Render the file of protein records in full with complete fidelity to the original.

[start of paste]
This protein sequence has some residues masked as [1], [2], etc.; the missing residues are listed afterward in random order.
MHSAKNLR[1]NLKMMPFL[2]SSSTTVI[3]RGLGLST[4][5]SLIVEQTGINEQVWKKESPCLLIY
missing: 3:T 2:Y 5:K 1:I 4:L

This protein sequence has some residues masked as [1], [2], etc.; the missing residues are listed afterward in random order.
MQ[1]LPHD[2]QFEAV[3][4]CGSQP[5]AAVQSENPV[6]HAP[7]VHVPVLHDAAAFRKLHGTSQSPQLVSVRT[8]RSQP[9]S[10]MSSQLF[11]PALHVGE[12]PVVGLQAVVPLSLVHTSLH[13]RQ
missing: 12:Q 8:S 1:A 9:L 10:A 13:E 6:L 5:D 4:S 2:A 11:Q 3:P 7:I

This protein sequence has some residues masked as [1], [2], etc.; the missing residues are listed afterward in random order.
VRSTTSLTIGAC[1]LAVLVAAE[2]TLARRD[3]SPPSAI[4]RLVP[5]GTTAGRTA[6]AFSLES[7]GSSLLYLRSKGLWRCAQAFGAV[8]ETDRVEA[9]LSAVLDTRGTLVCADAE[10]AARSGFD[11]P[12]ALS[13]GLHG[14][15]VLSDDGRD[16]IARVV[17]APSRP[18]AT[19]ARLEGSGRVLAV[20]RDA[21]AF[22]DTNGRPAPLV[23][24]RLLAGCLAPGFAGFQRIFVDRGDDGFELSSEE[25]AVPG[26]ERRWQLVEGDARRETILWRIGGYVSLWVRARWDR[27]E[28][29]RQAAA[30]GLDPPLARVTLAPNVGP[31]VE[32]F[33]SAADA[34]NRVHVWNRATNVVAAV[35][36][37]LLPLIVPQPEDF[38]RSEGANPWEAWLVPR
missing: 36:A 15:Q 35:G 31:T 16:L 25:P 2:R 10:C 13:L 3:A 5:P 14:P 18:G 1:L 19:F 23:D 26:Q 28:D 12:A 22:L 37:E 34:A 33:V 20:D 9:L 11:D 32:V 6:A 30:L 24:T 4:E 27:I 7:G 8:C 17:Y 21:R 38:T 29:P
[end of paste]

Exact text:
This protein sequence has some residues masked as [1], [2], etc.; the missing residues are listed afterward in random order.
MHSAKNLR[1]NLKMMPFL[2]SSSTTVI[3]RGLGLST[4][5]SLIVEQTGINEQVWKKESPCLLIY
missing: 3:T 2:Y 5:K 1:I 4:L

This protein sequence has some residues masked as [1], [2], etc.; the missing residues are listed afterward in random order.
MQ[1]LPHD[2]QFEAV[3][4]CGSQP[5]AAVQSENPV[6]HAP[7]VHVPVLHDAAAFRKLHGTSQSPQLVSVRT[8]RSQP[9]S[10]MSSQLF[11]PALHVGE[12]PVVGLQAVVPLSLVHTSLH[13]RQ
missing: 12:Q 8:S 1:A 9:L 10:A 13:E 6:L 5:D 4:S 2:A 11:Q 3:P 7:I

This protein sequence has some residues masked as [1], [2], etc.; the missing residues are listed afterward in random order.
VRSTTSLTIGAC[1]LAVLVAAE[2]TLARRD[3]SPPSAI[4]RLVP[5]GTTAGRTA[6]AFSLES[7]GSSLLYLRSKGLWRCAQAFGAV[8]ETDRVEA[9]LSAVLDTRGTLVCADAE[10]AARSGFD[11]P[12]ALS[13]GLHG[14][15]VLSDDGRD[16]IARVV[17]APSRP[18]AT[19]ARLEGSGRVLAV[20]RDA[21]AF[22]DTNGRPAPLV[23][24]RLLAGCLAPGFAGFQRIFVDRGDDGFELSSEE[25]AVPG[26]ERRWQLVEGDARRETILWRIGGYVSLWVRARWDR[27]E[28][29]RQAAA[30]GLDPPLARVTLAPNVGP[31]VE[32]F[33]SAADA[34]NRVHVWNRATNVVAAV[35][36][37]LLPLIVPQPEDF[38]RSEGANPWEAWLVPR
missing: 36:A 15:Q 35:G 31:T 16:L 25:P 2:R 10:C 13:L 3:A 5:P 14:P 18:G 1:L 19:F 23:D 26:Q 28:D 12:A 22:L 37:E 34:A 33:V 20:D 9:L 11:D 32:V 6:A 30:L 24:T 4:E 27:I 7:G 8:C 17:Y 21:R 38:T 29:P